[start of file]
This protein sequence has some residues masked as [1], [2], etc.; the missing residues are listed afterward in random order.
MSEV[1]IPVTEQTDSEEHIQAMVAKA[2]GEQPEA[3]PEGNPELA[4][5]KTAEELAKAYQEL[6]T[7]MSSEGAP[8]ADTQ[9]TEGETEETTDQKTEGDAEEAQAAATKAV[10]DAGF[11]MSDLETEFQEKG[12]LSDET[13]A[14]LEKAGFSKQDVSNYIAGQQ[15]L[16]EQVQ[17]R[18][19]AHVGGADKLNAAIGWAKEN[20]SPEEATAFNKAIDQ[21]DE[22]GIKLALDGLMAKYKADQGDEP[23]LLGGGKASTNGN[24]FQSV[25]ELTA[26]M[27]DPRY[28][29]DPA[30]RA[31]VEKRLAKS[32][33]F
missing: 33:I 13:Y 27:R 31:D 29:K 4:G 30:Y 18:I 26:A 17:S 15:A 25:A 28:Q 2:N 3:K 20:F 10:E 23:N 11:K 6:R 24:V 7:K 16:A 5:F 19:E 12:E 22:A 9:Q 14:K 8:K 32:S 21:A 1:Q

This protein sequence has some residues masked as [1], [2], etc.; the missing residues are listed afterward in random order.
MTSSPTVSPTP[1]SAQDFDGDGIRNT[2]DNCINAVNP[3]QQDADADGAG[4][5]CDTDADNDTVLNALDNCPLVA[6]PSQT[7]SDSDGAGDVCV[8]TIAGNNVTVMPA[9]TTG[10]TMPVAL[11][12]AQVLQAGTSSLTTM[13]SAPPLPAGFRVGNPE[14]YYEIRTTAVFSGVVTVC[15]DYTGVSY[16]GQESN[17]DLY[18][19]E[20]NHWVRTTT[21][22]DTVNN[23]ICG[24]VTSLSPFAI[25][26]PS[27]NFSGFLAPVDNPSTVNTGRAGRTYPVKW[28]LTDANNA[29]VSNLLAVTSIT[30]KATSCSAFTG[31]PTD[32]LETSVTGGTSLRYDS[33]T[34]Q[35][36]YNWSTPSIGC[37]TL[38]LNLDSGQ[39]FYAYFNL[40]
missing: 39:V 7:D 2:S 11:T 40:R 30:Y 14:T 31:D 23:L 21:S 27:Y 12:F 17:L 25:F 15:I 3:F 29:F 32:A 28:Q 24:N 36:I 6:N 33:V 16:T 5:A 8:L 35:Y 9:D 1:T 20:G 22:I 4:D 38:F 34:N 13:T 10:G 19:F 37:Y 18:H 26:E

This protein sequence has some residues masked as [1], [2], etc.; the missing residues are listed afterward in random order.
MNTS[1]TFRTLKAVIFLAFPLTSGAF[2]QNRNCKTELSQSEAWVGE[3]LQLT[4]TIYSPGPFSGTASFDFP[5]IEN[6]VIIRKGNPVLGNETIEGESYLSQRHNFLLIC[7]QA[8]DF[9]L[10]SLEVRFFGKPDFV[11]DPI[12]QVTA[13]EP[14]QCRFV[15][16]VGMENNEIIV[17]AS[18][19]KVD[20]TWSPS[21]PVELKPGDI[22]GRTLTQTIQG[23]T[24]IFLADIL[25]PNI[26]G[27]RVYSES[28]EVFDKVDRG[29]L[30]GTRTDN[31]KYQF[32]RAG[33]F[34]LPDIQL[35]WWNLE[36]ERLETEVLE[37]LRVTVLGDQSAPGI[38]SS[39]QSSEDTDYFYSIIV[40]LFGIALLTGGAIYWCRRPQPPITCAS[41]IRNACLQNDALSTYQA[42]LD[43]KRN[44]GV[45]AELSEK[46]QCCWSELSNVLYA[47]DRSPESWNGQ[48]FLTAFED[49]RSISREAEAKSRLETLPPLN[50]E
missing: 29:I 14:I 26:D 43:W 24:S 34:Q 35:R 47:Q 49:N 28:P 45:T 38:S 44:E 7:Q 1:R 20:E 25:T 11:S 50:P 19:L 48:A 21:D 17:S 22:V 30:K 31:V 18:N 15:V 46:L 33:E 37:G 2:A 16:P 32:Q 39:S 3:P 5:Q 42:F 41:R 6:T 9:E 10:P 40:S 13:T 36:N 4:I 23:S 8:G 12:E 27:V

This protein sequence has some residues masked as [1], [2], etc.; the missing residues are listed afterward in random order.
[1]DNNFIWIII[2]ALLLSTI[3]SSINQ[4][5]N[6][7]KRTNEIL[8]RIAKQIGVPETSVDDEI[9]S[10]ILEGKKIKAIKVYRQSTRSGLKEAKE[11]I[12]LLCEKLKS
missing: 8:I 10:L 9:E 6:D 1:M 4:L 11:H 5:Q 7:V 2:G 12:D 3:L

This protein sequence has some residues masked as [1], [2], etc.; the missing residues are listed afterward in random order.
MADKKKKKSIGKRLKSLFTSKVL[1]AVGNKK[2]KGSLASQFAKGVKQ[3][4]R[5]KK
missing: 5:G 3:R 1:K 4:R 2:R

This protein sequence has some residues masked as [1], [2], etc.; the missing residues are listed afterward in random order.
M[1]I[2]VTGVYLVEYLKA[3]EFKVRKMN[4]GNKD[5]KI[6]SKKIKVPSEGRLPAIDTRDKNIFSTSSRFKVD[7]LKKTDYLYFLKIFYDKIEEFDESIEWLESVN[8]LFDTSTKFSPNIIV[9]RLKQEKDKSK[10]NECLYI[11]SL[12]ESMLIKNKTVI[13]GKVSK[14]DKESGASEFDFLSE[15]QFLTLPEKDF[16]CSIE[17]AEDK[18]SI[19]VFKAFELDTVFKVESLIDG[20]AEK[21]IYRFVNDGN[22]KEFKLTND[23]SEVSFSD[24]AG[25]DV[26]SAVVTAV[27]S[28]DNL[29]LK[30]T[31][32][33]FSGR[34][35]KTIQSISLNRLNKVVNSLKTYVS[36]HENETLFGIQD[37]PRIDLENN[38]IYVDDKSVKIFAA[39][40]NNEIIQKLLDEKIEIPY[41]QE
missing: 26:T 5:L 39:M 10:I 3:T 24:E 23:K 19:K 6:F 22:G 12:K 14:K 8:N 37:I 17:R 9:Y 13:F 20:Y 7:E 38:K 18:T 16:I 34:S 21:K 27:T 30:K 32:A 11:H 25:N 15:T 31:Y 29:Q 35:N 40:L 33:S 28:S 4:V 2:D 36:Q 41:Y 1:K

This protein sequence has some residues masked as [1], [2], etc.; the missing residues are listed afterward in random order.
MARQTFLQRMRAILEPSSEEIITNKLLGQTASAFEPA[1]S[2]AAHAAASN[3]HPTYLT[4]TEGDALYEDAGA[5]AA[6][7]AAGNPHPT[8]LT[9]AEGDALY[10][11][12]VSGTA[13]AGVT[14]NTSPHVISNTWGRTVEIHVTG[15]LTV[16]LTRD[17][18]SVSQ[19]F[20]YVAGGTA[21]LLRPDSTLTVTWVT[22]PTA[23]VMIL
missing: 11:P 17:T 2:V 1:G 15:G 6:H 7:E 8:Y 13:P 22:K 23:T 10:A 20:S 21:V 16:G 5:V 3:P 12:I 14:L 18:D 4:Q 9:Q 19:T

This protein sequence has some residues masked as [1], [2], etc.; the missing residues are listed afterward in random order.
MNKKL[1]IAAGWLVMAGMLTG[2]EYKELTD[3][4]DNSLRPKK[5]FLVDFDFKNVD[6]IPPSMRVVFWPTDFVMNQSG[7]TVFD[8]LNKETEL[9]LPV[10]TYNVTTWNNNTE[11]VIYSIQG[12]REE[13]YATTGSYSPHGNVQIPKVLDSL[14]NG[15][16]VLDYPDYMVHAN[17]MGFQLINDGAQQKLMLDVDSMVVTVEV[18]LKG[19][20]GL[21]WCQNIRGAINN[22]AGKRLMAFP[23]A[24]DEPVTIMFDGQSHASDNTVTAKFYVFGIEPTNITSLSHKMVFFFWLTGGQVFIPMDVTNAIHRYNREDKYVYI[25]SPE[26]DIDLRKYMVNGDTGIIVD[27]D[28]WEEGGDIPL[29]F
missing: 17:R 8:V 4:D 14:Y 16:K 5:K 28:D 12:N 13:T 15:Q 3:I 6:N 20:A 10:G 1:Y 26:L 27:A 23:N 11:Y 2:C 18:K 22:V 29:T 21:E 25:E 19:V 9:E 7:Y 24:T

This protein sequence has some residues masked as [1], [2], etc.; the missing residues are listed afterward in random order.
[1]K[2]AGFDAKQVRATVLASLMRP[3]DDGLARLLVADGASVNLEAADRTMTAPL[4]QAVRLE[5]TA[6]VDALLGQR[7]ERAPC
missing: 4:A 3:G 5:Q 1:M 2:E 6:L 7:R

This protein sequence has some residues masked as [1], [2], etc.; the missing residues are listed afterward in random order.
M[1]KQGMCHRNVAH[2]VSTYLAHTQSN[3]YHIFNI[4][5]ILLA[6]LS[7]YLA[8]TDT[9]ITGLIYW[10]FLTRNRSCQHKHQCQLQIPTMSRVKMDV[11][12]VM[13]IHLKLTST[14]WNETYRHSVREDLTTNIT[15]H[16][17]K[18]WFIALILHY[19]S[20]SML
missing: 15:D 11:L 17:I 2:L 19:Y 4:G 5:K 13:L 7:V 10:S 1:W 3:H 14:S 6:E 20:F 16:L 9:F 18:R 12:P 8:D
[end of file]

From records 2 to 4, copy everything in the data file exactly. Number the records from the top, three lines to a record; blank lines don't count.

This protein sequence has some residues masked as [1], [2], etc.; the missing residues are listed afterward in random order.
MTSSPTVSPTP[1]SAQDFDGDGIRNT[2]DNCINAVNP[3]QQDADADGAG[4][5]CDTDADNDTVLNALDNCPLVA[6]PSQT[7]SDSDGAGDVCV[8]TIAGNNVTVMPA[9]TTG[10]TMPVAL[11][12]AQVLQAGTSSLTTM[13]SAPPLPAGFRVGNPE[14]YYEIRTTAVFSGVVTVC[15]DYTGVSY[16]GQESN[17]DLY[18][19]E[20]NHWVRTTT[21][22]DTVNN[23]ICG[24]VTSLSPFAI[25][26]PS[27]NFSGFLAPVDNPSTVNTGRAGRTYPVKW[28]LTDANNA[29]VSNLLAVTSIT[30]KATSCSAFTG[31]PTD[32]LETSVTGGTSLRYDS[33]T[34]Q[35][36]YNWSTPSIGC[37]TL[38]LNLDSGQ[39]FYAYFNL[40]
missing: 39:V 7:D 2:S 11:T 40:R 30:Y 14:T 31:D 23:L 21:S 27:Y 12:F 17:L 25:F 15:I 3:F 29:F 32:A 28:Q 24:N 36:I 6:N 33:V 16:T 5:A 8:L 35:Y 9:D 1:T 20:G 22:I 4:D 38:F 34:N 13:T 10:G 19:F 37:Y 18:H 26:E

This protein sequence has some residues masked as [1], [2], etc.; the missing residues are listed afterward in random order.
MNTS[1]TFRTLKAVIFLAFPLTSGAF[2]QNRNCKTELSQSEAWVGE[3]LQLT[4]TIYSPGPFSGTASFDFP[5]IEN[6]VIIRKGNPVLGNETIEGESYLSQRHNFLLIC[7]QA[8]DF[9]L[10]SLEVRFFGKPDFV[11]DPI[12]QVTA[13]EP[14]QCRFV[15][16]VGMENNEIIV[17]AS[18][19]KVD[20]TWSPS[21]PVELKPGDI[22]GRTLTQTIQG[23]T[24]IFLADIL[25]PNI[26]G[27]RVYSES[28]EVFDKVDRG[29]L[30]GTRTDN[31]KYQF[32]RAG[33]F[34]LPDIQL[35]WWNLE[36]ERLETEVLE[37]LRVTVLGDQSAPGI[38]SS[39]QSSEDTDYFYSIIV[40]LFGIALLTGGAIYWCRRPQPPITCAS[41]IRNACLQNDALSTYQA[42]LD[43]KRN[44]GV[45]AELSEK[46]QCCWSELSNVLYA[47]DRSPESWNGQ[48]FLTAFED[49]RSISREAEAKSRLETLPPLN[50]E
missing: 29:I 14:I 26:D 43:W 24:S 34:Q 35:R 47:Q 49:N 28:P 45:T 38:S 44:E 7:Q 1:R 20:E 25:T 11:S 50:P 19:L 48:A 21:D 17:S 22:V 30:K 31:V 18:N 15:V 46:L 33:E 37:G 2:A 16:P 32:Q 39:S 3:P 5:Q 42:F 41:R 6:T 9:E 10:P 40:S 13:T 36:N 4:I 23:S 8:G 12:E 27:V

This protein sequence has some residues masked as [1], [2], etc.; the missing residues are listed afterward in random order.
[1]DNNFIWIII[2]ALLLSTI[3]SSINQ[4][5]N[6][7]KRTNEIL[8]RIAKQIGVPETSVDDEI[9]S[10]ILEGKKIKAIKVYRQSTRSGLKEAKE[11]I[12]LLCEKLKS
missing: 8:I 10:L 9:E 6:D 1:M 4:L 11:H 5:Q 7:V 2:G 12:D 3:L